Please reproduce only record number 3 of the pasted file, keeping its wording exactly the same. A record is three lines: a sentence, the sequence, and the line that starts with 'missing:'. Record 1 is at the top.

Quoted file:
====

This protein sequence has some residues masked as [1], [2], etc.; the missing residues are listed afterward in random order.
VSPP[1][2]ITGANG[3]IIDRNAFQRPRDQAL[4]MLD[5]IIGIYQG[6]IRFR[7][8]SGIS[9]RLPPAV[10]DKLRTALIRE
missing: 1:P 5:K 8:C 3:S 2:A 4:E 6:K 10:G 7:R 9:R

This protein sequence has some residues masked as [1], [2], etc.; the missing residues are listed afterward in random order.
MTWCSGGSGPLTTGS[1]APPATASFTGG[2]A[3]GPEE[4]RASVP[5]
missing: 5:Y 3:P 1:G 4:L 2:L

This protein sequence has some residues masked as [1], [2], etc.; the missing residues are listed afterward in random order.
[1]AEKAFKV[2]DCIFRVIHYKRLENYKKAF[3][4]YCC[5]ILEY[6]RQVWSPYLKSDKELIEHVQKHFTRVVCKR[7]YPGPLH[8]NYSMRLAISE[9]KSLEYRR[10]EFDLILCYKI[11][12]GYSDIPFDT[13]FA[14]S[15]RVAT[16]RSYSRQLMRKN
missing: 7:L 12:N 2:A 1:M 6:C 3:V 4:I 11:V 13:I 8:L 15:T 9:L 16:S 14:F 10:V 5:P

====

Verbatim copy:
This protein sequence has some residues masked as [1], [2], etc.; the missing residues are listed afterward in random order.
[1]AEKAFKV[2]DCIFRVIHYKRLENYKKAF[3][4]YCC[5]ILEY[6]RQVWSPYLKSDKELIEHVQKHFTRVVCKR[7]YPGPLH[8]NYSMRLAISE[9]KSLEYRR[10]EFDLILCYKI[11][12]GYSDIPFDT[13]FA[14]S[15]RVAT[16]RSYSRQLMRKN
missing: 7:L 12:N 2:A 1:M 6:C 3:V 4:I 11:V 13:I 8:L 15:T 9:L 16:S 14:F 10:V 5:P